¶ 35 In fact, there is the potential for significant overlap in this case. If Arnold intended that Donald take the land as trustee, then it was both inequitable and a violation of the intended trust for Donald to retain for himself benefits that should have flowed to the trust. In such a case, a constructive trust imposed to give effect to the oral trust would also have remedied the related unjust enrichment. But even if the siblings could not prove Arnold's intent to create such a trust, Donald's actions, as found by the trial court, are the sort that would also support a claim of unjust enrichment. Assuming the siblings prevailed on this theory, the constructive trust would not be imposed to give effect to Arnold's intent; it would be imposed to give effect to the judgment of a court, sitting in equity, regarding how best “to remedy injustice when other areas of the law [can] not.”45
¶ 36 The court of appeals' departure from our case law appears to be the result of its reliance on a single finding of fact interpreted in isolation. In its findings of fact, the trial court states that “Arnold did not consider the conveyance to be a transfer of his ownership rights in the property.” In its conclusions of law, the trial court reinforces this point: “The deed transfer was for accommodation and not intended to transfer ownership rights to Donald.” The court of appeals equated this finding with a finding that Arnold “did not intend to transfer the farm into trust.”46 Thus, it concluded that this finding precluded any oral express trust and that a constructive trust therefore could not be imposed.47
¶ 37 The siblings argue that the court of appeals simply misinterpreted this finding of fact, and that it should be understood to mean that Arnold intended to transfer only legal title to Donald, while establishing a beneficial interest for the family. The siblings' urged interpretation is consistent with general trust principles: “The fundamental nature of a trust is the division of title, with the trustee being the holder of legal title and the beneficiary that of equitable title.”48 Thus, every time a settlor creates a trust there is some interest in the trust res that is not transferred to the trustee.49 In fact, if ever the trustee also becomes the sole beneficiary, all interests in the trust property will reside in the trustee and legal and equitable title will merge.50 So, for Arnold to have intended to create a trust, he necessarily would have intended to convey to Donald something less than his full ownership rights. Otherwise, no equitable interest would be held on behalf of the beneficiaries.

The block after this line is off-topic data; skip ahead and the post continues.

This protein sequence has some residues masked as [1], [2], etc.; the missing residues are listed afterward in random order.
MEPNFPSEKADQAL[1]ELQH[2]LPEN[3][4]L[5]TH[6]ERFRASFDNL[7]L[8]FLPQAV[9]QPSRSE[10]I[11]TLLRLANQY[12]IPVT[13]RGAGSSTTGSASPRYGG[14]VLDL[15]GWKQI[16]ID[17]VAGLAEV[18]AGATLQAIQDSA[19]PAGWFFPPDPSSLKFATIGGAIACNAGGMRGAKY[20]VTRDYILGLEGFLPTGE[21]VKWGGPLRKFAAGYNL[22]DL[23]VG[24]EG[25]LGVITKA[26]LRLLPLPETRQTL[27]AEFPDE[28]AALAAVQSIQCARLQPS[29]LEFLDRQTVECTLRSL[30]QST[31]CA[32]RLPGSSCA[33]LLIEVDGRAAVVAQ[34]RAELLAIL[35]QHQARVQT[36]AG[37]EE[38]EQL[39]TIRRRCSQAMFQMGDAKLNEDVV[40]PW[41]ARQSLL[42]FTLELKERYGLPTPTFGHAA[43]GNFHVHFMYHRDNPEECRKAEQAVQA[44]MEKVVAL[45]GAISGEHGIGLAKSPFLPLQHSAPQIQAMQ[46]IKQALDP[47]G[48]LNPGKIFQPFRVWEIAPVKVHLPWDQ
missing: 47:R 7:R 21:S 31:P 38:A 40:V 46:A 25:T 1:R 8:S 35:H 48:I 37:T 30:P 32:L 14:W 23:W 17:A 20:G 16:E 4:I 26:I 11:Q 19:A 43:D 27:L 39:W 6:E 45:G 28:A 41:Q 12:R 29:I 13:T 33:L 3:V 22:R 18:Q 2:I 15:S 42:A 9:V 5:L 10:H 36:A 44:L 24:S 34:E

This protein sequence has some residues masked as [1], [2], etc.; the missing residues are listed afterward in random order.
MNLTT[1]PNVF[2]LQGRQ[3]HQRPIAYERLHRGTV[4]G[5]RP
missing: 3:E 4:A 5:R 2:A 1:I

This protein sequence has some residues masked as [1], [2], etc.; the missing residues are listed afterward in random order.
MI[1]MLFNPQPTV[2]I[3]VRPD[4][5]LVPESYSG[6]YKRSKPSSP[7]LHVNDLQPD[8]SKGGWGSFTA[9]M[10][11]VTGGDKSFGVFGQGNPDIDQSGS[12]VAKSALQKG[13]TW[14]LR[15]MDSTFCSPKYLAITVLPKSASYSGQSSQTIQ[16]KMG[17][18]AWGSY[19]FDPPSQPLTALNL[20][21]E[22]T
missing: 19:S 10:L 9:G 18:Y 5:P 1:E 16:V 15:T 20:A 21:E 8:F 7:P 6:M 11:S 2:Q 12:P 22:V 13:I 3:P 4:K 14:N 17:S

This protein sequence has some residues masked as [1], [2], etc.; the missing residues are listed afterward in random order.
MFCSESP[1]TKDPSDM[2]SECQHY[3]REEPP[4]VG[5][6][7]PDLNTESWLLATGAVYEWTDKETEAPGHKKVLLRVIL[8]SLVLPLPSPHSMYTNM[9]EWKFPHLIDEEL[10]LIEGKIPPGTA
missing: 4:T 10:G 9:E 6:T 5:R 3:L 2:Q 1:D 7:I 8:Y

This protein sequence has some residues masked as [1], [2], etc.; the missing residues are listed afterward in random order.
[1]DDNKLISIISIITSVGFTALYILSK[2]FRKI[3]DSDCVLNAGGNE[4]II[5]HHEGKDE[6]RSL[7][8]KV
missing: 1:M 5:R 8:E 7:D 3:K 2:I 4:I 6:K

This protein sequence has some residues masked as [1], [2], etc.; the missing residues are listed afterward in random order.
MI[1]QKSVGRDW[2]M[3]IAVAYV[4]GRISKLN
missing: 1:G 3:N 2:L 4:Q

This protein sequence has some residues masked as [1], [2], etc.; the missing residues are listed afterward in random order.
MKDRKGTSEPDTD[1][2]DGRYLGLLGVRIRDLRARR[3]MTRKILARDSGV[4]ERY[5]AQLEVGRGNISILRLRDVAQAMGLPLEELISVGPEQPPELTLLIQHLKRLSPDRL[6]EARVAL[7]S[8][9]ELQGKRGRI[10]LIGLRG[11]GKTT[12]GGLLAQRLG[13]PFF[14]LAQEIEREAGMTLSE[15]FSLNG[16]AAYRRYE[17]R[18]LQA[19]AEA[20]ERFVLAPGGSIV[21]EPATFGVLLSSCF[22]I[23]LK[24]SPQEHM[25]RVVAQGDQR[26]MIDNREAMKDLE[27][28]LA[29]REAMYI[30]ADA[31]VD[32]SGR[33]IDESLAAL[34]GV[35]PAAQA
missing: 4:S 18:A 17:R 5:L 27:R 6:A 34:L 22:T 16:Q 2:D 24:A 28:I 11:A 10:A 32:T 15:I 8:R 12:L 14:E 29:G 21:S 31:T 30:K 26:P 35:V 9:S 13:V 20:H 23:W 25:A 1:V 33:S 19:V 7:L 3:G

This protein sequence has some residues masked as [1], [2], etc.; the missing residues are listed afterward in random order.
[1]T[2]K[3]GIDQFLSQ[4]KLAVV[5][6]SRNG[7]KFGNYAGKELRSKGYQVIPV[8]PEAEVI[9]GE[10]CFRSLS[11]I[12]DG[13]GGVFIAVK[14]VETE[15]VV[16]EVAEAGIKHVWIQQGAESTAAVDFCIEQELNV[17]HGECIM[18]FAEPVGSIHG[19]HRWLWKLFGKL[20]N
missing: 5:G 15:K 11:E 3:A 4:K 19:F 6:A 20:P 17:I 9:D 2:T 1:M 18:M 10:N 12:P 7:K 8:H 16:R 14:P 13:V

¶ 38 The siblings also urge that the court of appeals' interpretation of this finding of fact is an unreasonable construction of the trial court's judgment. After all, the siblings note, the court of appeals' disposition of the case upheld Donald's ownership of the land.51 The siblings argue that this is absurd because it is directly contrary to the finding of fact on which the court of appeals relied. Given the alternative, they argue that the court of appeals had a duty to interpret the trial court's findings in a manner favorable to its judgment.
¶ 39 Regardless of the merits of these arguments, if the siblings are to prevail on the theory that Arnold intended to create an oral express trust, the siblings must not only overcome this ambiguous finding of fact, they must also establish one of the other circumstances set forth in section 45 of the Restatement of Trusts.52 They urge us to find that Donald stood in a confidential relationship with respect to Arnold. There are some findings of fact-relating to Arnold's deteriorating health, his anxiety regarding welfare coverage, and Donald's role in the property transfer-that may support the conclusion that Donald and Arnold had a confidential relationship. But there are also findings of fact that suggest otherwise-Larell and Dwayne both occupied positions of trust vis a vis their father and participated in discussions about how best to handle the land transfer.53 The trial court's conclusions of law do not address whether Donald's relationship with his father met our standard for a confidential relationship. Further, unresolved issues remain regarding the terms of the trust, including how Arnold's interest would have descended after his death.54
¶ 40 We decline to address these questions for the first time on appeal. It is sufficient for our purposes to say that the court of appeals erred when it concluded that the siblings' failure to prove an oral express trust necessarily precluded a finding in their favor under a theory of unjust enrichment. Because the two claims may be pursued independently, we need not determine whether the trial court's findings might support a claim under section 45 of the Restatement of Trusts. Rather, as will be discussed below, the court of appeals erred in reversing the trial court's finding of unjust enrichment and its imposition of a constructive trust as a means of remedying this unjust enrichment.